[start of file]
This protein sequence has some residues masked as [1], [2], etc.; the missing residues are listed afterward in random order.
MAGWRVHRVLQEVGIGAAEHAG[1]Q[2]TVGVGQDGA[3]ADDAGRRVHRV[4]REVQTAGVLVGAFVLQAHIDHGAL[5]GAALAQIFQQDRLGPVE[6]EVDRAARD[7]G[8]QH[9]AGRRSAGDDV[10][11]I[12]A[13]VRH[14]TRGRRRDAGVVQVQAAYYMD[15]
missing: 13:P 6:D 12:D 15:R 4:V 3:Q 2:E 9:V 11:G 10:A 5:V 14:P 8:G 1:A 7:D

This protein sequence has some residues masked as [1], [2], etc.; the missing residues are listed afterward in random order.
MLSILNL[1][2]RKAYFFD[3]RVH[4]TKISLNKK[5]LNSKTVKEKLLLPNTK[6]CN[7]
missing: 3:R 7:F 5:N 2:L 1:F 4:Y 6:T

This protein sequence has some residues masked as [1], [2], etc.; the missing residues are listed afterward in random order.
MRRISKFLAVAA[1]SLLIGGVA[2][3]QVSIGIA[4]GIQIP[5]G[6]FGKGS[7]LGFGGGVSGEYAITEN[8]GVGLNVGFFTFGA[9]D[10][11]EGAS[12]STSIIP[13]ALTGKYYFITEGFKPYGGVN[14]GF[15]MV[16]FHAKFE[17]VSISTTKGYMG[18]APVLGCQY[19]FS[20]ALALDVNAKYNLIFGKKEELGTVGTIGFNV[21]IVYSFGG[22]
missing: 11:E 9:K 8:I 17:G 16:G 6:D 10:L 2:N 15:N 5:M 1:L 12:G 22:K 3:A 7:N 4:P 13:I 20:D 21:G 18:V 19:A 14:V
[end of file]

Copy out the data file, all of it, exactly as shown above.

This protein sequence has some residues masked as [1], [2], etc.; the missing residues are listed afterward in random order.
MAGWRVHRVLQEVGIGAAEHAG[1]Q[2]TVGVGQDGA[3]ADDAGRRVHRV[4]REVQTAGVLVGAFVLQAHIDHGAL[5]GAALAQIFQQDRLGPVE[6]EVDRAARD[7]G[8]QH[9]AGRRSAGDDV[10][11]I[12]A[13]VRH[14]TRGRRRDAGVVQVQAAYYMD[15]
missing: 13:P 6:D 12:D 15:R 4:V 3:Q 2:E 9:V 11:G 10:A 5:V 14:P 8:G 1:A 7:D

This protein sequence has some residues masked as [1], [2], etc.; the missing residues are listed afterward in random order.
MLSILNL[1][2]RKAYFFD[3]RVH[4]TKISLNKK[5]LNSKTVKEKLLLPNTK[6]CN[7]
missing: 3:R 7:F 5:N 2:L 1:F 4:Y 6:T

This protein sequence has some residues masked as [1], [2], etc.; the missing residues are listed afterward in random order.
MRRISKFLAVAA[1]SLLIGGVA[2][3]QVSIGIA[4]GIQIP[5]G[6]FGKGS[7]LGFGGGVSGEYAITEN[8]GVGLNVGFFTFGA[9]D[10][11]EGAS[12]STSIIP[13]ALTGKYYFITEGFKPYGGVN[14]GF[15]MV[16]FHAKFE[17]VSISTTKGYMG[18]APVLGCQY[19]FS[20]ALALDVNAKYNLIFGKKEELGTVGTIGFNV[21]IVYSFGG[22]
missing: 11:E 9:K 8:I 17:G 16:G 6:D 10:L 2:N 15:N 5:M 1:L 12:G 22:K 3:A 7:N 4:P 13:I 20:D 21:G 18:V 19:A 14:V